Just to mention it, Scrivener’s developers also make a very rudimentary mind mapping app, Scapple. I got Scapple early on and have tried to like Scapple but, I just can’t. It is way too simple, IMHO. I found that another app I have takes better care of my mind mapping and list making process, Curio. Curio, like Scrivener, does a great deal more than I am using it for. I don’t have the expertise to go too far into Curio, but it is a great tool for putting together dissertations and other research from a visual perspective as all its work is done on large open whiteboard-like spaces on the Mac.

As to your question of using Hook with Scrivener, you could use Scrivener entirely for your project, place research links in your research area, etc. But if you are working like I am, and you want to access a mind map program from your Scrivener project, use Hook. If you want to access a saved search in HoudahSpot for the associated research already stored on your mac, use Hook. If you use a central project processing and note storing area as I do (I use NVAlt), use Hook.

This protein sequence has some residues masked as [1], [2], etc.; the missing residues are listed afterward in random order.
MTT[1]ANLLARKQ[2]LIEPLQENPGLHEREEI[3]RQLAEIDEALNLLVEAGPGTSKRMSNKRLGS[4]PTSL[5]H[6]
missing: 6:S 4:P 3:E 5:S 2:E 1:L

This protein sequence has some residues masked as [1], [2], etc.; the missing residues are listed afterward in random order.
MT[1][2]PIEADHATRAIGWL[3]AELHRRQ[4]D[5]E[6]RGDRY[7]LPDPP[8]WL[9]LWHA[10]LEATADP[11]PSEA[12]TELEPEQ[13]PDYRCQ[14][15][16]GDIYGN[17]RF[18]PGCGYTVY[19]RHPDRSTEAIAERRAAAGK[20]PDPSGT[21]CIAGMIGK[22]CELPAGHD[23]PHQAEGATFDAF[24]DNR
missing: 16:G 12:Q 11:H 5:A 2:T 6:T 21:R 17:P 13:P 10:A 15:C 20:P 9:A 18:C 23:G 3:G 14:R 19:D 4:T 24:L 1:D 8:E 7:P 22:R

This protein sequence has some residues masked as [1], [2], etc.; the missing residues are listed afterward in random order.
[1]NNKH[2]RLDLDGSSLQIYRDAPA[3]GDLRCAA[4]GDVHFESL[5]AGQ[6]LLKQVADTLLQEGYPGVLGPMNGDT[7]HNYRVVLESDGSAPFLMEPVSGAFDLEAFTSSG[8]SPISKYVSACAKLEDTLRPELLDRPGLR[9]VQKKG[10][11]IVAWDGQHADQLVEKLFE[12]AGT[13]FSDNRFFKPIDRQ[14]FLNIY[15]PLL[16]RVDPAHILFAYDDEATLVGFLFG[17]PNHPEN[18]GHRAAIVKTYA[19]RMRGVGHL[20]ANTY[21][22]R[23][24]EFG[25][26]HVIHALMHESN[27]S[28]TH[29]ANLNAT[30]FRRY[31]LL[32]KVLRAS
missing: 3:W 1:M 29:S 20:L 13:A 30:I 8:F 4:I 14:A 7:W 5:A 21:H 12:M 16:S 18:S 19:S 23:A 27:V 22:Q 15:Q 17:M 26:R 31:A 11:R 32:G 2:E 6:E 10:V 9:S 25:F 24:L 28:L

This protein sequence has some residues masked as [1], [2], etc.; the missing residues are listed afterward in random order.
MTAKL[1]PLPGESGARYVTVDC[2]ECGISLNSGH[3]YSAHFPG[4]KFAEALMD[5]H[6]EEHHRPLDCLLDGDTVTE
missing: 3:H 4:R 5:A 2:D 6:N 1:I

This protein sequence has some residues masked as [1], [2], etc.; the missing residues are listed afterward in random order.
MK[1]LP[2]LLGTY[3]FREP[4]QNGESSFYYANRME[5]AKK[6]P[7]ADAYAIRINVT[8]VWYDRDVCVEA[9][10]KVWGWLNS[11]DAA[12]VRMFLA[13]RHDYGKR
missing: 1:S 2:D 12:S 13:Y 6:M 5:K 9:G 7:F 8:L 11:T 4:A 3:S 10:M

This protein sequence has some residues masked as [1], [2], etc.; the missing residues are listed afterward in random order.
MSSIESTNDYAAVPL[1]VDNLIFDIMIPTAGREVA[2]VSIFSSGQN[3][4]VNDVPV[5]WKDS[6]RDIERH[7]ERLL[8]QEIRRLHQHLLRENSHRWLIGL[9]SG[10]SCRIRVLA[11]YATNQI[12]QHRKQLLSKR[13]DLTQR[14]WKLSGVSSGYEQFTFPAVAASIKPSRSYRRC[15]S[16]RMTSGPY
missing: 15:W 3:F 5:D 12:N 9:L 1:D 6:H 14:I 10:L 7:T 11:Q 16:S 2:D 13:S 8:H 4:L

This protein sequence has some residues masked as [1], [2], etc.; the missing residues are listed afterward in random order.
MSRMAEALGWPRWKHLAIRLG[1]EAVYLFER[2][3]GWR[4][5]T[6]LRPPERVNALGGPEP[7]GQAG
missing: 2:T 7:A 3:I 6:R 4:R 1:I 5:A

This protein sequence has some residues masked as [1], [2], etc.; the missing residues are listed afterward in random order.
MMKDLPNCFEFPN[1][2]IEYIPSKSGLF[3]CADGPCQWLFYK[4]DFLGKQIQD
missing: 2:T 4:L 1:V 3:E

I discussed my writing process on this forum using Scrivener here.

ADDED: I use a Notes page to link using Hook with Scrivener. Since Scrivener, like most of the apps I use in my writing process (TaskPaper, Nisus, Curio), has no iOS companion app, this is how I make do. I use a specific page in Notes to update with my current writing sample.

I will at regular intervals put what I have written in Scrivener into Notes for viewing or editing on my iPad for a walk about. This happens often in my writing process. I find it pleasant to go outside, walk to a quiet location, and review my ideas. Or, just smoke a cigar while I think (something I don’t like to do at my desk).

I find it useful to hear what I have written, read out loud to me. I actively follow and review the words I have written as they are read aloud and, I often catch errors this way that I would other wise have missed.

I usually bold the paragraphs that contain any edits that I make on iPad Notes so I will easily notice the changes when I resync with my Mac. After Notes syncs back to my Mac, I can copy the changes I just made to the text, back to my Scrivener document.

Or, sometimes I will print out the pages I am editing as well as pasting them into Notes. As I hear the iPad speaking the text aloud, I follow along on hard copy (pages) and I make edits on the printed pages. Then I take those edits back to my Mac and enter the changes individually into Scrivener.